Excellent points. An eviction can be a long and costly ordeal especially in some states. If you can work with the tenant so that they voluntarily leaves it can be a win-win.

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Kevin Perk December 3, 2012 at 9:04 pm

Thanks Charles,

Here in Memphis it takes a little over a month to evict a tenant assuming all goes well. I hear horror stories about the months long process in other states and cities. And don’t get me started about the bankruptcy lawyers that can stop your eviction in it’s tracks.

Always better to talk them out.

Kevin

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Shanequa Jones December 3, 2012 at 8:32 pm

Has anyone ever agreed to do cash for keys and then refused to pay the tenant?

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Brandon Turner December 3, 2012 at 8:40 pm

I haven’t – but I suppose there are crappy landlords out there who would. Anyone heard of that happening?

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Joshua Dorkin December 3, 2012 at 9:02 pm

Shanequa – As payback for non-payment? Ouch — that’s cold. I can see the logic behind such a thing, but I think doing so would make you as bad as your non-paying tenant. That said, I’m doubtful any landlord would publicly post that they did.

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Kevin Perk December 3, 2012 at 9:09 pm

Shanequa,

Thanks for reading and commenting.

I, unlike my deadbeat tenants, will keep my word. And yes, it is hard to do.

Plus, most of the time for me at least, the tenant has lost their job or some other unfortunate circumstance. They did not just decide to stop paying they simply could not pay.

I guess if I stiffed them I would be afraid to wake up the next morning and find spray paint all over my building :).

Anyone else have any thoughts on this?

Kevin

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Seth December 3, 2012 at 8:54 pm

Great post Kevin. I’ve dealt with a few of my borrowers (land contract deals) who have stopped paying over the past few years and it is incredibly annoying. I can definitely see how communication can go a long way in helping resolve some of these issues.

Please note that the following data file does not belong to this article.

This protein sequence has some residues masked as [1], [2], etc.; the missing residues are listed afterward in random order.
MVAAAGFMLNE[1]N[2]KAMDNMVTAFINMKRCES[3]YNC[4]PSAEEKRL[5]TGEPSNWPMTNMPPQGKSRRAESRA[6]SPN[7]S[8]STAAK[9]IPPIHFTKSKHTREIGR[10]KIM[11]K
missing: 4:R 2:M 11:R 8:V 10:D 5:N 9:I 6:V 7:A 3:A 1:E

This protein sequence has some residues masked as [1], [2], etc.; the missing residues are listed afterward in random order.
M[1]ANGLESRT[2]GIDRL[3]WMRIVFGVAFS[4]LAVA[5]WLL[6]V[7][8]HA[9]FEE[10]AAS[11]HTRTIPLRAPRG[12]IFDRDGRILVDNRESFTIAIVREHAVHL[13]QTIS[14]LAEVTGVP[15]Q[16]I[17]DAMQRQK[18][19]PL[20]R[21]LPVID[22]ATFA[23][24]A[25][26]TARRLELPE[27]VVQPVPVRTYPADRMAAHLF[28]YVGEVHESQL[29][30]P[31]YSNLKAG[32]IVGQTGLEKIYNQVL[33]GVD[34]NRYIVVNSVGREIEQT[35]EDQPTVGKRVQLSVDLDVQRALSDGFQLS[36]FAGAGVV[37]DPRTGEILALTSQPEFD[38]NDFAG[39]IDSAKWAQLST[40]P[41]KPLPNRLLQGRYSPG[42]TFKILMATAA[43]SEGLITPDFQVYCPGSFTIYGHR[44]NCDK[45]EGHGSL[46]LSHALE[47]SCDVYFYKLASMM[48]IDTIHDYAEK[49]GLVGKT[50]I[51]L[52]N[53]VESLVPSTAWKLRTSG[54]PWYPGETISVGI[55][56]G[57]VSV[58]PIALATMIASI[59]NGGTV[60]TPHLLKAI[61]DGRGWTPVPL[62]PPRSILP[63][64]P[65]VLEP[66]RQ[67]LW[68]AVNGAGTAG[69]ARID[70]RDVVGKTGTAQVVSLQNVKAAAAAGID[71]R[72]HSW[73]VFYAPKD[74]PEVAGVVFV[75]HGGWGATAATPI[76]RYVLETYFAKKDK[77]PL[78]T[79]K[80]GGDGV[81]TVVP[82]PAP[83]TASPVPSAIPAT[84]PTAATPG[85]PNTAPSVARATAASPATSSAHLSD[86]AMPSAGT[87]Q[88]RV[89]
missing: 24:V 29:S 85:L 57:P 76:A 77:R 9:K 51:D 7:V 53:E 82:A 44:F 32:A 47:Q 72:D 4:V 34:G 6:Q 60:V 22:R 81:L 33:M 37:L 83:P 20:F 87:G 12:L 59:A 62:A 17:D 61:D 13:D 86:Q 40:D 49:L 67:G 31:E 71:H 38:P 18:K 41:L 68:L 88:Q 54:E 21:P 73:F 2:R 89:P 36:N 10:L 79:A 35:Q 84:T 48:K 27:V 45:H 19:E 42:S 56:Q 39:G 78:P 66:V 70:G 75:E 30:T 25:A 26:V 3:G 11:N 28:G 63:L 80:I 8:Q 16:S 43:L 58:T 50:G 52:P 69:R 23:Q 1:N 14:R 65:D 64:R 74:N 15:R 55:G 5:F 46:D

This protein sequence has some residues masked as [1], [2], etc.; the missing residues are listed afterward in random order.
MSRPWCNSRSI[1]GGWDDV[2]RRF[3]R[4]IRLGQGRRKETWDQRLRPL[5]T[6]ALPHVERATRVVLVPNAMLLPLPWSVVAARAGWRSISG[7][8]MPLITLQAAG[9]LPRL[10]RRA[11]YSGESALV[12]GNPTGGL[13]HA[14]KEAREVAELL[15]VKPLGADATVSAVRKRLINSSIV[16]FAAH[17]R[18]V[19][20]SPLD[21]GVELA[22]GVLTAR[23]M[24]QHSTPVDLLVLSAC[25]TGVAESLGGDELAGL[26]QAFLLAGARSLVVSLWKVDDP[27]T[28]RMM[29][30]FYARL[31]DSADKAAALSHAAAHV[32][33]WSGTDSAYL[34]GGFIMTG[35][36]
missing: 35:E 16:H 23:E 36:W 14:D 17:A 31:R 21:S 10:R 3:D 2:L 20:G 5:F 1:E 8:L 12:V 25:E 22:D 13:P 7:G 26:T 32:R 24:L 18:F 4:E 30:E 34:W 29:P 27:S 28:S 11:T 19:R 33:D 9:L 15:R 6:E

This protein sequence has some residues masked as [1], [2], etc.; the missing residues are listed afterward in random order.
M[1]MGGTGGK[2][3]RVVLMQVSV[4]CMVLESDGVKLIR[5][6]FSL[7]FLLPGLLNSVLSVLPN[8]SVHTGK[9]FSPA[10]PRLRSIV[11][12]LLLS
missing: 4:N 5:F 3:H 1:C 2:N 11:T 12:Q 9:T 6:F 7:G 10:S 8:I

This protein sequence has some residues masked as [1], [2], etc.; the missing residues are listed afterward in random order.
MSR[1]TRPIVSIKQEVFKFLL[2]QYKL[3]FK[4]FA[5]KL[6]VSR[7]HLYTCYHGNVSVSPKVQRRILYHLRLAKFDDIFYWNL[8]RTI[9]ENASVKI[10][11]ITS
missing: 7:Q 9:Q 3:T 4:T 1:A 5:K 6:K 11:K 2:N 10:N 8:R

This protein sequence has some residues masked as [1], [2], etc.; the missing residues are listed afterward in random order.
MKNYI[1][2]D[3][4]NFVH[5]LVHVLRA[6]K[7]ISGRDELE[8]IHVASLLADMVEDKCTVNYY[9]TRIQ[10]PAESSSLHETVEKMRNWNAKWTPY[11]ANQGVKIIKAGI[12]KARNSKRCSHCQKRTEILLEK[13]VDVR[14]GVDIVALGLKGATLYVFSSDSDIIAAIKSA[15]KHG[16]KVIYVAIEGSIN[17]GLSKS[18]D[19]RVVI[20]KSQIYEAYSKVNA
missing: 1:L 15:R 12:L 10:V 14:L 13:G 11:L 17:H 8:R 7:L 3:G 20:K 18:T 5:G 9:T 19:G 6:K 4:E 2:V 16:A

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Kevin Perk December 3, 2012 at 9:10 pm

Seth,

Thanks for reading and commenting. Glad I could help.

Kevin

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Callum Kerr December 4, 2012 at 11:16 pm

Thanks for the article Kevin. I too find myself much more compassionate with my tenants and have found very few problems compared to many of my colleagues. The BP forum also appears to be predominantly inclined to give little to no slack and strictly adhering to contracts. Although I agree with the basic functionality, I also realize that no contract will ever replicate real world situations so like you said, communication is always the best solution. With respect to how I should handle them, I try to look at my tenants as a different niche than many of the BP’ers but sometimes I wonder if I am just being ignorant and haven’t been burned yet. This article is a breath of fresh air for those of us wanting to have a friendly (supplier/client) vs. cordial (landlord/tenant) relationship

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Kevin Perk December 5, 2012 at 9:03 pm

Callum,

Thanks for reading and commenting.

I would say that my attitude with my tenants is friendly with firm but fair thrown in as well. I try to be understanding to their situation and I understand that I cannot get blood from a stone. So I try to work a deal that is best for everyone. They get to move on with their lives and I get my property back with as little disruption as possible.

Hopefully you will never get burned as you say but sometimes tenants can drastically change when their circumstances change. You can’t really see it coming all the time but you need to be prepared for it if it happens. Hence the need to be firm but fair. Even then, sometimes you just need to get out the eviction hammer.

Thanks again for reading,

Kevin

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Brenton Hayden December 5, 2012 at 2:16 pm

Some property management softwares like Appfolio allow you to report to Experian on their rent history. As a property manager I was able to reduce my delinquent rents numbers significantly just by implementing this. Many people tend to prioritize their rent too low, and when you help them to see that this should be prioritized higher, results begin to be seen.